By Elise Ford
When all else is
drab or solemnly evergreen in the winter landscape, the bright
red fruits of winterberry hollies take center stage.
verticillata is a deciduous, 6- to- 10-foot shrub native to
eastern North America and hardy in USDA zones 3-9. Wild
winterberries are found in swampy areas or along low-lying river
and stream banks that periodically flood.
Winterberry in Summer
The flowers are
small and almost inconspicuous but popular with pollinators,
especially honeybees. Quarter-inch round, bright red fruits
ripen in September and persist on plants until December or
January. Some varieties keep their colorful fruit until March or
April. There also are winterberry cultivars with orange or gold
The berries are
eaten by many bird species but are not their first food choice
since they have a low fat content. They are more likely to be
eaten in late winter when other food sources are depleted. Cut
some berried branches to enjoy inside during the holidays.
thrive in rain gardens but also will do well in loamy garden
soil that is moist, acidic, well-drained and organically rich.
Site plants in full sun for best fruit production. It suckers
from its roots, forming multistemmed clumps ideal for
stabilizing hillsides. Mass plants in the shrub border to
maximize the berry display.
hollies are dioecious, with male and female flowers on separate
plants. One male plant will pollinate five female plants and
should be planted close by. To ensure pollination, it is
important to choose a male pollinator that blooms at the same
time as the female plants. Here are some good pollinator
• ‘Red Sprite,’
an early-blooming, female dwarf cultivar, with the male ‘Jim
• ‘Winter Red’,
‘Winter Gold’ and ‘Sparkleberry’, all late-blooming females,
with ‘Apollo’ or ‘Southern Gentleman.’
Chief' is considered a universal male pollinator because of its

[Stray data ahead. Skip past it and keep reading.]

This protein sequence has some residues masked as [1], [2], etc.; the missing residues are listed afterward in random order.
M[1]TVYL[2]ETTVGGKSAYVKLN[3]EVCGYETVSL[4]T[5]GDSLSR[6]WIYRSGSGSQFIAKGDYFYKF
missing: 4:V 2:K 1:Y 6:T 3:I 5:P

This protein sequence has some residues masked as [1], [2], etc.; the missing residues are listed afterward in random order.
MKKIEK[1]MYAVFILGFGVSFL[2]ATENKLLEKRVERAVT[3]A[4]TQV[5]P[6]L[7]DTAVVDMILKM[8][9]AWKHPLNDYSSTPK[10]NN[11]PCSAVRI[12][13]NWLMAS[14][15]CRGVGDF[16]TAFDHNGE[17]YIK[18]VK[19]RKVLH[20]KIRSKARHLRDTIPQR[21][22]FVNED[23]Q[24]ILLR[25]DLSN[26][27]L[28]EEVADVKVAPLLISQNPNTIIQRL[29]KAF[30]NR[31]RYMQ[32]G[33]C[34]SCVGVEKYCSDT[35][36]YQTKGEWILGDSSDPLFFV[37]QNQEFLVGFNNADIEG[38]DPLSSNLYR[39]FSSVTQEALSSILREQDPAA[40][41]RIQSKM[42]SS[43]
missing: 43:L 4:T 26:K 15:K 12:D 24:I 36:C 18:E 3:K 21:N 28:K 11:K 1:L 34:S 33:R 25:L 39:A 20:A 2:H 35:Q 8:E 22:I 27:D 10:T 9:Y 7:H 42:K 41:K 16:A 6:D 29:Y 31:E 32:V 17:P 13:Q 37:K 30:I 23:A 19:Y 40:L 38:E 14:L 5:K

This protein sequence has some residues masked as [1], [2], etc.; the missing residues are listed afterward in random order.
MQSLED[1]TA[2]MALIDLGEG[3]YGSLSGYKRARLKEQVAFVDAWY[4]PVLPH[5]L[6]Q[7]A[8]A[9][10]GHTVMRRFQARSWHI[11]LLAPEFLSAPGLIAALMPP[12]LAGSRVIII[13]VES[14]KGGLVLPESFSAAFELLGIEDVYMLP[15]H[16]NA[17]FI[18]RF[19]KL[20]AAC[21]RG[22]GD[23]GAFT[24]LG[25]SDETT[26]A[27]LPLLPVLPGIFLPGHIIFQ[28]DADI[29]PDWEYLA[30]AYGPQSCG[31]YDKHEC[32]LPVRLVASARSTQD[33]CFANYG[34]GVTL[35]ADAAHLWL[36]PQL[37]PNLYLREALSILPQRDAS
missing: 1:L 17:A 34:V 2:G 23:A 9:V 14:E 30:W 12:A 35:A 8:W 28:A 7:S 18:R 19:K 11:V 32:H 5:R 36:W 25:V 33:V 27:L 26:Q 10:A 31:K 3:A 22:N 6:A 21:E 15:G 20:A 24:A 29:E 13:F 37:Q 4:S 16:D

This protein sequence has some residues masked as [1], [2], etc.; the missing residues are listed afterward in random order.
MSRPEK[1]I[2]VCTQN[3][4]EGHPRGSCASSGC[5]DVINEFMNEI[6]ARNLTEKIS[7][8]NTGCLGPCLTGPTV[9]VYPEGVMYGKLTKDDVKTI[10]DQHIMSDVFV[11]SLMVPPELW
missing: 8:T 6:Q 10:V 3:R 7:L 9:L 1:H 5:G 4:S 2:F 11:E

long bloom time and can be planted with most female cultivars.
Red twig dogwoods
By P.A. Flinn
This is a
deciduous shrub that captures interest after its leaves drop,
adding a splash of color to the garden over the winter months.
The bare stems are bright red, with some species and cultivars
sporting yellow or yellow-red stems. Three species are the most
common: Tatarian dogwood (Cornus alba), red osier
dogwood (C. sericea) and blood twig dogwood (C.
multistemmed and medium-sized (up to 8 feet tall and wide) with
green or variegated foliage in summer. Red twig dogwoods grow in
full sun to part shade and are not fussy about soil.
These shrubs show
off their stem color best in mass groupings, including border
plantings. The youngest stems produce the most vibrant color, so
annual pruning is recommended. Simply cut to the ground
one-fourth of the stems — the oldest, thickest ones — every year
in February or March to force new growth from the roots.
Red twig dogwoods
respond well to “stooling,” the process of cutting all stems
back to about 9 inches from the ground in early spring. Stooling
can be useful if a shrub is outgrowing its allotted space or
looking tired. Red twig dogwood branches can be safely cut in
the winter for use in holiday arrangements.
Deer may browse
the colorful stems in winter, but usually do no severe damage.
Most cultivars are fairly disease and pest-free, but can be
susceptible to leaf spot and dogwood sawfly. Occasional watering
during hot, dry summer conditions can help prevent leaf spot.
Sawfly larvae may cause unsightly damage to the leaves, but
usually they will not harm the shrub.
By Barbara Murphy
Sensitive fern is
a native perennial that earned its common name because its green
fronds die quickly when nipped by the first frost. But its seed
heads linger through the winter.
sensibilis produces two distinct types of fronds. Its
sterile vegetative fronds are 2 to 3 feet long, triangular and
composed of regular alternating leaflets with wavy margins.
Though beautiful in the summer and fall, they shrivel with the
fertile fronds appear in late summer, turn dark brown and remain
upright throughout the winter months. The dark fronds covered
with delicate bead-like spore cases are striking against a
snow-covered background. They are also popular in dried floral
Easily grown in
partial to full shade and moist, loose soil, sensitive fern is
not fussy about soil types. It spreads by creeping underground
rhizomes as well as spores. It is a great native groundcover in
shaded areas and may spread rapidly, especially in damp areas,
so choose a spot where it has room to roam. This fern is
deer-resistant and has no serious insect or disease problems,
but it is sensitive to drought.
Pickling the Harvest
Vegetable Garden Planning